Dr. Kim Rossmo is indeed a behavioral scientist now working for police agencies in the United States. Before coming to the states, Rossmo left Canada in frustration because he could not convince British Columbia police that there was a serial killer preying on young prostitutes in the East side of Vancouver. Dr. Rossmo’s ground-breaking work in geographic profiling in that case was the foundation of the arrest of Robert Pickton, currently awaiting trial for the murder of 15 Vancouver prostitutes, suspected of murdering over 70 women from Vancouver’s East side.

Now let us separate fact from fiction. Dr. Rossmo never concluded… “Theresa Allore was the victim of a serial killer.” Dr. Rossmo’s conclusion (email attached) was the geographic proximity of certain evidence in the deaths of Theresa Allore, Manon Dube and the murder of Louise Camirand warranted that these three cases be studied and investigated together for the possibility that they were linked – something the Surete du Quebec still has not done to this day. 2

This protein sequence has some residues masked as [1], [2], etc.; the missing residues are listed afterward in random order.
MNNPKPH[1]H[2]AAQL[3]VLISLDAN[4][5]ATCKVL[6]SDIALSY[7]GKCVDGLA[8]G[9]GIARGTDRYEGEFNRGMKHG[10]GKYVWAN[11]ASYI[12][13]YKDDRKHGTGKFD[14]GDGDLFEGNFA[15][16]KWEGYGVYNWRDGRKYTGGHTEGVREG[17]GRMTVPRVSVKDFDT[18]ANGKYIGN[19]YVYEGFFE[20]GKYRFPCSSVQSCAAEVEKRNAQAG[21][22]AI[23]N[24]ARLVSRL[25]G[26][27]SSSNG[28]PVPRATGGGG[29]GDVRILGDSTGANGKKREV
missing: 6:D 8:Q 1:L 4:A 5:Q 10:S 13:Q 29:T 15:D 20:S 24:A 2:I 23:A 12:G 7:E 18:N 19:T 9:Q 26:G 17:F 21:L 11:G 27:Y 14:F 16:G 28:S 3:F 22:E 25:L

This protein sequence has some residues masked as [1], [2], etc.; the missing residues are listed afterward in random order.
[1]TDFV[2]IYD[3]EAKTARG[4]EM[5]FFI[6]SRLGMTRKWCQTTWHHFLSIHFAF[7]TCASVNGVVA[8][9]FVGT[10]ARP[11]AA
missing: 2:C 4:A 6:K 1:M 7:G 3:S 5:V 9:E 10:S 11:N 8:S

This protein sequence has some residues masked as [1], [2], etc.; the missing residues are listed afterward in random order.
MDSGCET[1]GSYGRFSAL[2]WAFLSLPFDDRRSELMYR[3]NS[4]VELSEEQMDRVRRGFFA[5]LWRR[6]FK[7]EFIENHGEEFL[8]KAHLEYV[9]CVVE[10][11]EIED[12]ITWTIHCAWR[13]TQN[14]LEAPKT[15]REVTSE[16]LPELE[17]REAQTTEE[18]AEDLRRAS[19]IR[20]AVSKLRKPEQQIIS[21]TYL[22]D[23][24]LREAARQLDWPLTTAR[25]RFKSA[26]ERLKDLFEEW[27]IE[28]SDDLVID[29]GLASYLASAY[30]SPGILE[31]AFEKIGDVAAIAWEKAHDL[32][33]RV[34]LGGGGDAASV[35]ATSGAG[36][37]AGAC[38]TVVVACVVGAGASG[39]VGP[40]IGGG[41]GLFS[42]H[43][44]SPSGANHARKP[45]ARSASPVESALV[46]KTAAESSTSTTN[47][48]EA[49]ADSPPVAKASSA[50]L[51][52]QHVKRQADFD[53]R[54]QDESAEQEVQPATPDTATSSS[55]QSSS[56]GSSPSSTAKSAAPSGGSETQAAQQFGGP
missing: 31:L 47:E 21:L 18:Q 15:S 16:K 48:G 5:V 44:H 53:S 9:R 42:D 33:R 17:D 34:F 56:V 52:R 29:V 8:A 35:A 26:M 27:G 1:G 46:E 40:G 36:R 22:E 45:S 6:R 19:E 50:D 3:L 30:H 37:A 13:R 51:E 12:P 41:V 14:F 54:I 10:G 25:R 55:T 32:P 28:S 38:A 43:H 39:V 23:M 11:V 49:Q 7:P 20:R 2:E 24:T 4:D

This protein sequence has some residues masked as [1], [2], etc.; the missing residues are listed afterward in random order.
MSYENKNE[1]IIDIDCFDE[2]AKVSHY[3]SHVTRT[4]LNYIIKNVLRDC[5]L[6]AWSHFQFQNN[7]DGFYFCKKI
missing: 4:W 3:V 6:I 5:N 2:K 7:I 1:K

Finally, yes, “confession” is one method by which a case like this may be solved; the other two tools being the coming forward of a witness (not likely) and EVIDENCE (conveniently, Mr. Beaulieu – and the Surete du Quebec – omit this from their argument).

Currently, the Surete du Quebec is in possession of the wallet belonging to my sister in 1978 and they have tested it and established that it contains male DNA. It is true that said DNA may be from an original investigator or the person that found the wallet, but it also might be the DNA of “suspects” brought to the attention of the Surete du Quebec. The Surete has wasted valuable time and not bothered to test this DNA against all possible suspects in their investigation.